“A key concern holding many businesses back from changing their revenue model is a fear of the immediate consequences these can cause”
Digital transformation is radically disrupting almost every sector, across all business units, writes Jamshed Khan, VP, Cloud Protection and Licensing Activity, Thales.
In fact, a quarter (27 percent) of business executives now believe that successfully transforming themselves is a matter of survival, and almost all (84 percent) are already adapting their revenue models for software.
But why move to software-centric model at all?
Thanks to the standards set by disrupters such as Amazon and Uber, customer expectations have accelerated as they see the benefit of services that are personalised and predictive, building an altogether better experience. These expectations are being felt in the business space too, where digital transformation is arguably having an even greater effect.
This is particularly true of organisations that have traditionally created and maintained hardware products, as they radically transition to software-centric ones. Some organisations, such as those in manufacturing, are taking a leaf out of consumer-facing businesses’ books and have begun offering software services and subscriptions alongside – and even instead of – hardware.
This is giving customers the ability to pick and choose the parts of an offering they want, better suiting their needs and saving money on purchasing entire packages.
But with these changes, come new considerations and challenges. If an organisation no longer defines success by pure sales, how should they define the value of their propositions? What is involved when moving from a hardware to software model, and how can they ensure that they provide enhanced offerings at the same time as keeping reliable revenue flowing?
From Redefining Value to Reinventing Revenue
When moving to a software-centric model, the first step for an organisation is understanding the changes that need to be made to existing offerings. For example, if it already creates software packages, it may need to find ways to license individual parts, rather than selling it as a whole. The value of the software will now be defined by its accessibility, utility and relevance to an individual user – and these criteria may vary from customer to customer.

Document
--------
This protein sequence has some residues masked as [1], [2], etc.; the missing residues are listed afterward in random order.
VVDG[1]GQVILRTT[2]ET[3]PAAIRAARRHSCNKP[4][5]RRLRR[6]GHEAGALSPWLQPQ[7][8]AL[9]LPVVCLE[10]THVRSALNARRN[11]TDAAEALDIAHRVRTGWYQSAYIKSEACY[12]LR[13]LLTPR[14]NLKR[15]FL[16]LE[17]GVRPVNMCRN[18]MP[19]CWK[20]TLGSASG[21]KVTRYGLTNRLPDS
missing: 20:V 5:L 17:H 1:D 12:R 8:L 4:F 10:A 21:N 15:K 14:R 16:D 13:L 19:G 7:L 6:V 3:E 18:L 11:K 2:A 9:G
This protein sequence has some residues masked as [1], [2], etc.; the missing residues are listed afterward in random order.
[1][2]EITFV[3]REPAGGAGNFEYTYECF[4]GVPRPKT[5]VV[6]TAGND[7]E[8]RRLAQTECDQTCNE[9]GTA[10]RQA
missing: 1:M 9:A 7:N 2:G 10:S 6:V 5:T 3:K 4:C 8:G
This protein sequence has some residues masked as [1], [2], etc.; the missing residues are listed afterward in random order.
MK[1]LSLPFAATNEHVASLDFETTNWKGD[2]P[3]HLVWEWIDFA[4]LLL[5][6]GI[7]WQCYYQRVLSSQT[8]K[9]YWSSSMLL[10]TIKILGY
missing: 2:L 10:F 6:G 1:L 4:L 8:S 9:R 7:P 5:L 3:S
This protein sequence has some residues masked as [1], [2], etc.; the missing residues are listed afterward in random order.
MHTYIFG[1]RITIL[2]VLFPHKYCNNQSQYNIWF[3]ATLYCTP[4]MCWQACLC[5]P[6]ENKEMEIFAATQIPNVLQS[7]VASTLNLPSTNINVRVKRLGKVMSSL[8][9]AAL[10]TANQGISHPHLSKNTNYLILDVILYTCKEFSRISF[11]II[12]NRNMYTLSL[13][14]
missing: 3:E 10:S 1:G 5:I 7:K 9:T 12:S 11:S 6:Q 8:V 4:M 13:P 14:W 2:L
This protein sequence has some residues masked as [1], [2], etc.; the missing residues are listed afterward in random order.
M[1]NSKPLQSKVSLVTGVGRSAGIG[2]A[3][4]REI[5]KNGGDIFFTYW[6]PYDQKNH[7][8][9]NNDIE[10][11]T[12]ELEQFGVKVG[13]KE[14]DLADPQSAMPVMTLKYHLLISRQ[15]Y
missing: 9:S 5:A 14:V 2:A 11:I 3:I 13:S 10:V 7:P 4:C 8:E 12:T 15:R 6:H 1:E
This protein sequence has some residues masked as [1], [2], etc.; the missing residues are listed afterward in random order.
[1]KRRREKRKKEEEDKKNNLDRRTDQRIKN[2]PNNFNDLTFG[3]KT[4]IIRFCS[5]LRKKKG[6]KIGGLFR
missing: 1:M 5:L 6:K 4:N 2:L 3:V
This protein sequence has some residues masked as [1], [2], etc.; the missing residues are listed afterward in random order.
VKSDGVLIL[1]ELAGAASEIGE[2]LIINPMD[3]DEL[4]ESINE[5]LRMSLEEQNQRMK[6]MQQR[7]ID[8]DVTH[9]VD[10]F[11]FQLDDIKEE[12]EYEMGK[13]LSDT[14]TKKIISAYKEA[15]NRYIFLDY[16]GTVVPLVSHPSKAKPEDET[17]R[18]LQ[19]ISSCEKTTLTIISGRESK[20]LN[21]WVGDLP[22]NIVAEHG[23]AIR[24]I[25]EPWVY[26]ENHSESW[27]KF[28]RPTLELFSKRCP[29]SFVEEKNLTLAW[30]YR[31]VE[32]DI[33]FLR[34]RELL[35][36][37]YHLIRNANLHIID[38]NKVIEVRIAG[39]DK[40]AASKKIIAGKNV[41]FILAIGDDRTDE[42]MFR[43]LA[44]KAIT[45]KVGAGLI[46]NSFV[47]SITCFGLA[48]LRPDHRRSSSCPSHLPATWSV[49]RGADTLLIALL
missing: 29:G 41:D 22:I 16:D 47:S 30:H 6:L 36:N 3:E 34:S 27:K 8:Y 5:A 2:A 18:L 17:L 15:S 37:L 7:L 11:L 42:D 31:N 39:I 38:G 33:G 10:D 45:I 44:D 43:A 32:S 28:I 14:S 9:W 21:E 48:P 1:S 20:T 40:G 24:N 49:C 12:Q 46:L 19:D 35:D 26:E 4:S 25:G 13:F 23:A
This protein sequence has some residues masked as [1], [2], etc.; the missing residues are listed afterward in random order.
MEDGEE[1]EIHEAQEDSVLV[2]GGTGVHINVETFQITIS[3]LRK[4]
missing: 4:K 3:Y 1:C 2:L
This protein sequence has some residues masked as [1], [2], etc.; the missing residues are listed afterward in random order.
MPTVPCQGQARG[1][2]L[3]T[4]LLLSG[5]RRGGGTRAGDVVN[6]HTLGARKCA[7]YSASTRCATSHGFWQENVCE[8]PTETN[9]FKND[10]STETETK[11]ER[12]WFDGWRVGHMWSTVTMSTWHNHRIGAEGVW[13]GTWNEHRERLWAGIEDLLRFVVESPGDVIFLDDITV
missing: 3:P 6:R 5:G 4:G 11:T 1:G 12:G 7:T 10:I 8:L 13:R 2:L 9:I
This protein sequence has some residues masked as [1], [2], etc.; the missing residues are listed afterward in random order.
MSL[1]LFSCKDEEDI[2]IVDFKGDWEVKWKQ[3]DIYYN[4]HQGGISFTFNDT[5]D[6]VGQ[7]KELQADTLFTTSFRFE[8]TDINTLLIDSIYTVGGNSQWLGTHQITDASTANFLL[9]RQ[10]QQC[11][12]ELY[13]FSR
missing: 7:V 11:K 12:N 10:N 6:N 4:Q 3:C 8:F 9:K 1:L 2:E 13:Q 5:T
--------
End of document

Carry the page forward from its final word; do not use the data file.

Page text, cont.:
In addition to this, many organisations’ structures will have to change. Where before there was an internal structure designed to deliver new products to market – from planning and development through to manufacture and sales – software subscriptions exist in a continuous cycle of updates and improvements.
This not only requires a change to the internal structure of a business, but also alters how it determines the value of its services, which are no longer sales led, but instead based on customer retention.
To ensure this transition is smooth, organisations will need to consider how they licence software, add value, and price their services competitively. Companies need to deliver the software in a way that customers expect, and quickly.
Moving to Predictable Revenue Models
A key concern holding many businesses back from changing their revenue model is a fear of the immediate consequences these can cause. Adobe, for example, experienced a stock dip when it first transitioned to a cloud-based software model, and concerns of similar incidents are restricting businesses.
However, redefining value is one of the biggest strengths of software. Adobe, thanks to its confidence in software offerings, not only recovered but now generates more revenue than ever before.
It’s not just software giants that are undergoing these changes – Philips Medical transitioned from producing medical equipment to digital services to keep up with the growth of data and demand for flexible services in the healthcare industry. The difficulty for organisations adopting a software-centric model is emphasising the retaining of customers, rather than one-off sales, and creating a stable, predictable revenue model.
Fortunately, software provides many ways for organisations to deliver this. It can be delivered across multiple platforms, such as the cloud, customers are always able to download updates – improving their loyalty and retention, as they don’t feel stressed or inconvenienced.
Additionally the nature of cloud software means it is much easier for a business to issue updates or new features to customers, who will be able to access them almost instantly. This improves a business’ value proposition over hardware, as it can be updated much quicker and more easily than before. For a business embracing software-based offerings, these measures will help to create more predictable revenue streams, as customers become incentivised to stay and earnings will remain stable.
The sale of software is now a major part of the successful digitalisation of many industries. With increasingly competitive markets, organisations need to find ways to differentiate their product offerings in ways that give customers added value. Software-centric models can also help cut costs for businesses and customers by ensuring services only charge when they are needed, rather than on a subscription basis with regular charges or a large upfront cost.
By adopting these models, organisations are ensuring they are not only more efficient and cost effective, but able to make the most of new revenue streams in the future.